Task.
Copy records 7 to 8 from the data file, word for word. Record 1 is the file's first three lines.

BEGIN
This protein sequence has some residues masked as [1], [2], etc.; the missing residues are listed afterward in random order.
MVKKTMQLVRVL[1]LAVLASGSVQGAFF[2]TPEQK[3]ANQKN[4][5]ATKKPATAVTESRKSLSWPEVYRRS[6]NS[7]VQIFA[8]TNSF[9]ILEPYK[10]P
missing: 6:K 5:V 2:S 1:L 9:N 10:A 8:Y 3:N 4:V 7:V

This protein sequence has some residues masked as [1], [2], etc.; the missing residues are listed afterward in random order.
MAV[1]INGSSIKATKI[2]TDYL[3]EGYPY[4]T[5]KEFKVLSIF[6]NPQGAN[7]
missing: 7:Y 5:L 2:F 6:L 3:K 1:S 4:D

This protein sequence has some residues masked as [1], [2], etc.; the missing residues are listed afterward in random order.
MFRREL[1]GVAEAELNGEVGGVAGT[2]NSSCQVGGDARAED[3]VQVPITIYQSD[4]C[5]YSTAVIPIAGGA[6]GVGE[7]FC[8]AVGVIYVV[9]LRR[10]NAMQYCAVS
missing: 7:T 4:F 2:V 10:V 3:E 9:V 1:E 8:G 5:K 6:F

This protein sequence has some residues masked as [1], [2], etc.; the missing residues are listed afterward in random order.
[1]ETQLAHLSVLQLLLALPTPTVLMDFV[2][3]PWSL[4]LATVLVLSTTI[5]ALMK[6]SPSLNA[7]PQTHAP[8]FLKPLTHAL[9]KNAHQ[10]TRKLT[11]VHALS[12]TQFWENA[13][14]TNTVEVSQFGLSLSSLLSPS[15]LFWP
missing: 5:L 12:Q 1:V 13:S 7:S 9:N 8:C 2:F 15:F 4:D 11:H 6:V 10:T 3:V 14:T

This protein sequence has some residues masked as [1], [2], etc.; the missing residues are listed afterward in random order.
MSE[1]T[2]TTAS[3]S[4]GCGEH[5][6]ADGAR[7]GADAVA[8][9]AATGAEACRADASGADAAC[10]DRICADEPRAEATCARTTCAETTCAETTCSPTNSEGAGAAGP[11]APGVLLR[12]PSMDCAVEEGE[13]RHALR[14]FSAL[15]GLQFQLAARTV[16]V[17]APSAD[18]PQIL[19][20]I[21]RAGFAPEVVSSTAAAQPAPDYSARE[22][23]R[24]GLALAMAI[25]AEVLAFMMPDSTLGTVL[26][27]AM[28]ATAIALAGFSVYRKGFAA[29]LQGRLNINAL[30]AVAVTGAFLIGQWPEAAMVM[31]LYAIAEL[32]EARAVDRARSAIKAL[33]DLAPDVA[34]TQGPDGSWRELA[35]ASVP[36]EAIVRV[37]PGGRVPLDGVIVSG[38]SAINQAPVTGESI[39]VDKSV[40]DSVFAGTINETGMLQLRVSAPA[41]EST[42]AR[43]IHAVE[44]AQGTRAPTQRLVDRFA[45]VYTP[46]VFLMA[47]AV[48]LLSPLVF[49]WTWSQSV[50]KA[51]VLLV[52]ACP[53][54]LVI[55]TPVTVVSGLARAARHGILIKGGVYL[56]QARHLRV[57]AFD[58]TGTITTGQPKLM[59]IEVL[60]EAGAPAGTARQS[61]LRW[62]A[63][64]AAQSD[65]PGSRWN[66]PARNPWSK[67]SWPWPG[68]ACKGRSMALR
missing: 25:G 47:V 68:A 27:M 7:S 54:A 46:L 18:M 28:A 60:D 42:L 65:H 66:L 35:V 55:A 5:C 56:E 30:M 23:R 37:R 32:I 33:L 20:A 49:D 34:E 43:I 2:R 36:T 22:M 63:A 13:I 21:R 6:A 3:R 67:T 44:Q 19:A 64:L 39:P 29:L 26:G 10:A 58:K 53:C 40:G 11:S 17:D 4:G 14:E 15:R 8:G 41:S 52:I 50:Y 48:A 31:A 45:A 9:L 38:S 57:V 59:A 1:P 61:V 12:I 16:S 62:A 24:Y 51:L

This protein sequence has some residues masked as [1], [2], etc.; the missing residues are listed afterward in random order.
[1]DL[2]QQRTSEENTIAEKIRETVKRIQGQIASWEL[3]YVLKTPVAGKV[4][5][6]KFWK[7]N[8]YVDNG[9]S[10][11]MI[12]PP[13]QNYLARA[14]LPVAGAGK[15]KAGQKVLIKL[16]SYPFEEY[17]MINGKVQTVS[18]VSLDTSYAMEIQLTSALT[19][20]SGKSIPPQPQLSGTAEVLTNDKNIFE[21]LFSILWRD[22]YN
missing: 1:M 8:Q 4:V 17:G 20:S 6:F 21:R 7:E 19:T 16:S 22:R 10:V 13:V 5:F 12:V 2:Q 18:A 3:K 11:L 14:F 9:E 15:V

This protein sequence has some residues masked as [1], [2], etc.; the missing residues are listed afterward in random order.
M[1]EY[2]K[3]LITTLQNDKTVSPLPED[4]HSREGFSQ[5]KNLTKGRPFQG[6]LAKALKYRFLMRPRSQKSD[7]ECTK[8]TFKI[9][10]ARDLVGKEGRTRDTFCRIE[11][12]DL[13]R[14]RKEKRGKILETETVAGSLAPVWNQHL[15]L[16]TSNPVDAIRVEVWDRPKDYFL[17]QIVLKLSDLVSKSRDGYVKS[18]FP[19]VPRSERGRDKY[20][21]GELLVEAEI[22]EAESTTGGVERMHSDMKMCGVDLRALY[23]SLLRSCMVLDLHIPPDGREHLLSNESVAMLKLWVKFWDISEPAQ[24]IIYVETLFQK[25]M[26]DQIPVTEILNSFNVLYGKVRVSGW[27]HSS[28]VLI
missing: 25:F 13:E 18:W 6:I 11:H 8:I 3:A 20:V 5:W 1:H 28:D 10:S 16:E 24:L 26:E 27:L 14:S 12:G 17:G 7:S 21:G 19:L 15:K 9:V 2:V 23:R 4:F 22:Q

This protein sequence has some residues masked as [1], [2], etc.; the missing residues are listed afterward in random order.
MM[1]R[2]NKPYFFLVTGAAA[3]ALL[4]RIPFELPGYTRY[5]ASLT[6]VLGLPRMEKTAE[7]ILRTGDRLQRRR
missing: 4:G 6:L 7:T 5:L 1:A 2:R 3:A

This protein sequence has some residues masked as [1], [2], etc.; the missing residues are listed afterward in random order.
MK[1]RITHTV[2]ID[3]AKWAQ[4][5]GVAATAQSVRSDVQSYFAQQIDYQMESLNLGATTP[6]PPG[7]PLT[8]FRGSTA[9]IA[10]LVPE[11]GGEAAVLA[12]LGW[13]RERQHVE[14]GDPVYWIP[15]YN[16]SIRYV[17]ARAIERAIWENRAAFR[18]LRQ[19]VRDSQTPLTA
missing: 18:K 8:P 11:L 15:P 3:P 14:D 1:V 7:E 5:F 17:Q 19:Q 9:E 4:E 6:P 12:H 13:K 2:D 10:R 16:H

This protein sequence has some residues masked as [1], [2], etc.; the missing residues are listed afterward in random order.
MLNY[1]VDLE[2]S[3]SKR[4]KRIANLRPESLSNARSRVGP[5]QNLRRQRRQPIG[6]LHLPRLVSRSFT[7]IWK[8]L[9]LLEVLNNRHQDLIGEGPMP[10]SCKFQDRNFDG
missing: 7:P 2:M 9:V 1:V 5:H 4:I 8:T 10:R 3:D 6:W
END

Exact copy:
This protein sequence has some residues masked as [1], [2], etc.; the missing residues are listed afterward in random order.
M[1]EY[2]K[3]LITTLQNDKTVSPLPED[4]HSREGFSQ[5]KNLTKGRPFQG[6]LAKALKYRFLMRPRSQKSD[7]ECTK[8]TFKI[9][10]ARDLVGKEGRTRDTFCRIE[11][12]DL[13]R[14]RKEKRGKILETETVAGSLAPVWNQHL[15]L[16]TSNPVDAIRVEVWDRPKDYFL[17]QIVLKLSDLVSKSRDGYVKS[18]FP[19]VPRSERGRDKY[20][21]GELLVEAEI[22]EAESTTGGVERMHSDMKMCGVDLRALY[23]SLLRSCMVLDLHIPPDGREHLLSNESVAMLKLWVKFWDISEPAQ[24]IIYVETLFQK[25]M[26]DQIPVTEILNSFNVLYGKVRVSGW[27]HSS[28]VLI
missing: 25:F 13:E 18:W 6:I 11:H 8:I 3:A 20:V 5:W 1:H 28:D 10:S 16:E 24:L 26:E 27:L 14:S 12:G 17:G 7:S 21:G 19:L 15:K 9:V 2:V 23:R 4:F 22:Q

This protein sequence has some residues masked as [1], [2], etc.; the missing residues are listed afterward in random order.
MM[1]R[2]NKPYFFLVTGAAA[3]ALL[4]RIPFELPGYTRY[5]ASLT[6]VLGLPRMEKTAE[7]ILRTGDRLQRRR
missing: 4:G 6:L 7:T 5:L 1:A 2:R 3:A